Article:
In Fort Bend County, we hear about the state of affairs of public schools on a regular basis, which is great. After all, it’s our tax dollars that are helping to educate our children.
Fort Bend ISD, with its headquarters in Sugar Land, is boasting 77,000 students this year. Private schools and home schooling in the area also make for more students. So do charter schools, which did not exist in this state until they were authorized by the Texas Legislature in 1995 to encourage more innovation in education.
These public charter schools are free and an option for families with school-aged children. They have academic and financial accountability systems that apply to them, just like other public schools. Given that, and the fact that tax dollars from the state and the federal government for grant programs are what also fund these public schools, why are they not as much in the limelight given their growing numbers?
Juliette Nessmith, director of programs with the Fort Bend Chamber of Commerce, said that the area’s charter schools were not invited to participate in this year’s State of the Schools address. An administrator from Harmony Public Schools, a statewide network of charter schools that operates in Sugar Land, said they were invited each of the previous five years.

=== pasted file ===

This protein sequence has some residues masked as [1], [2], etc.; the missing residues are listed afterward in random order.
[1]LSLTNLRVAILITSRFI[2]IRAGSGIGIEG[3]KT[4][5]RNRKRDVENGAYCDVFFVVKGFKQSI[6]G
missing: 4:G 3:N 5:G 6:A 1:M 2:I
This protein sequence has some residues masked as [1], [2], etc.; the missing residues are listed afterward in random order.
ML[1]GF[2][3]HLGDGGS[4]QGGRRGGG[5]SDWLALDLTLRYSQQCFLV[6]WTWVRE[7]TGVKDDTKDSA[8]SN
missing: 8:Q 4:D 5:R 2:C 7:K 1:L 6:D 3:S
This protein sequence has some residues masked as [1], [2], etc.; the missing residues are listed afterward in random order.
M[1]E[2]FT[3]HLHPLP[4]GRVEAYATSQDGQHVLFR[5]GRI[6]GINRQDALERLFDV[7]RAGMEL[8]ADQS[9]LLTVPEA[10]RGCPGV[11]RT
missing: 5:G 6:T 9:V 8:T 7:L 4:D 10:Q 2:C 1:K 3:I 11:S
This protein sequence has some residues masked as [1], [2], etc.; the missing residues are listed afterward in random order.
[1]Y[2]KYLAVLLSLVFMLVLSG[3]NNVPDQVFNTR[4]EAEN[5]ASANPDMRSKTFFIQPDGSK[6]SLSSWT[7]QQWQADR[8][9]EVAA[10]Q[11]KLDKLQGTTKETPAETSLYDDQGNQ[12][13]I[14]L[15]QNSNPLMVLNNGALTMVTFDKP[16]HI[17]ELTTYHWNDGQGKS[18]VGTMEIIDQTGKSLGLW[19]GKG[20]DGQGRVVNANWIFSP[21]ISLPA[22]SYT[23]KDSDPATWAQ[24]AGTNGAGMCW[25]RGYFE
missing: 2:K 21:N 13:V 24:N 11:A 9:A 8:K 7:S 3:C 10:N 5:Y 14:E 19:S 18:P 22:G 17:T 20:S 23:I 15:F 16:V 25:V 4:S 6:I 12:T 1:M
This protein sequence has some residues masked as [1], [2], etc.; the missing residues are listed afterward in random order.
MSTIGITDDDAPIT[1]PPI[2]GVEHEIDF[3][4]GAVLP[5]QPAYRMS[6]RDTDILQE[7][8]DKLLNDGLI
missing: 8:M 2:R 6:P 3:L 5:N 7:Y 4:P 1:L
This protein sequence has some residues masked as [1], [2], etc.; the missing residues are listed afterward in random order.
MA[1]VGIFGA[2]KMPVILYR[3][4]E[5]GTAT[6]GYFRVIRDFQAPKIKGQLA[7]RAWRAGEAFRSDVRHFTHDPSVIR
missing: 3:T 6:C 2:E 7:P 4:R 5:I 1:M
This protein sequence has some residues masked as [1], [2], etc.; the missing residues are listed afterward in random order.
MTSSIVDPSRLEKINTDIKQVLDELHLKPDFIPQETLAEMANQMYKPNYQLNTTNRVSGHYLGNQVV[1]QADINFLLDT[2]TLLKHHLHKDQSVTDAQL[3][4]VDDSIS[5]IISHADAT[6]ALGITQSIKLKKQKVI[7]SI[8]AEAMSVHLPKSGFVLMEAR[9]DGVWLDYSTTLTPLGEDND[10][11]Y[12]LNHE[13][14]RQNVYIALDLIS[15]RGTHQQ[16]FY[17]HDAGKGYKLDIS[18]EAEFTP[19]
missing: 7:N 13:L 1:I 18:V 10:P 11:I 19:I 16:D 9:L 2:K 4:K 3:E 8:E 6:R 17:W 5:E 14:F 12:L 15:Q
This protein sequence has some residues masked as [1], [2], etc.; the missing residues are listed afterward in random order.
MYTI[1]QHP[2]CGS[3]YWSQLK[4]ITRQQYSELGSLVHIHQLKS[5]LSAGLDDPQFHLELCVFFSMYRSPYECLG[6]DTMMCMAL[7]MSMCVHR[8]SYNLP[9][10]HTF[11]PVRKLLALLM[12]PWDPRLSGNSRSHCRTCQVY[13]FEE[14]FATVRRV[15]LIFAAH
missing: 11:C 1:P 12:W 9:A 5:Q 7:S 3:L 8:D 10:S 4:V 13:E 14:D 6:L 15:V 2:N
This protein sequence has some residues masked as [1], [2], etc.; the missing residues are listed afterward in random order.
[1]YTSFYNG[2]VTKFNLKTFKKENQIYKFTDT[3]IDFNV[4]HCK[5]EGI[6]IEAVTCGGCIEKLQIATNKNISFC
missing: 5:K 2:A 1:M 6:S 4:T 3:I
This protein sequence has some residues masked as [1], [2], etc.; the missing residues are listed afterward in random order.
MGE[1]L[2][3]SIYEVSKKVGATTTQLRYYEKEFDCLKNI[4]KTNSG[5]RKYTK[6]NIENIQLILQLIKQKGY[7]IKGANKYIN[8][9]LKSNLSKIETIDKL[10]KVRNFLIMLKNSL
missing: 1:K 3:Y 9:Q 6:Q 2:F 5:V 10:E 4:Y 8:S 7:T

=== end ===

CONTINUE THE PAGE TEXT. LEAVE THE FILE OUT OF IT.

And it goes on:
The 12th annual event is scheduled for 11:30 a.m. Wednesday at Safari Texas Ranch, where overviews will be given by three local leaders in education – FBISD’s Charles Dupre, Stafford Municipal School District’s Robert Bostic and Thomas Randle of Lamar Consolidated School District.
Those superintendents are well-known in our community, but who are the charter school administrative notables? Do we know them? Do they have their own moment in the sun together with the public school superintendents, or on their own?
For Harmony Public Schools, Ramazan Coskuner is its superintendent for the Houston South Area. His is not a name that is as familiar as the other superintendents’ names. Neither are the other leaders of area charter schools.
Nessmith said charter school representatives are invited to participate annually with the chamber programs in its education division. But they were not asked to be part of the state of schools event.
“That would be an interesting concept,” she said, acknowledging that the chamber has “done a number of different things with them for different programs, other events with our education division.”
The Fort Bend Chamber of Commerce says on its website, “We strive to build awareness of the importance of high-quality public education to the social and economic well-being of the Fort Bend community.”
Let’s keep it that way and keep the community aware of all its public schools, including the charters.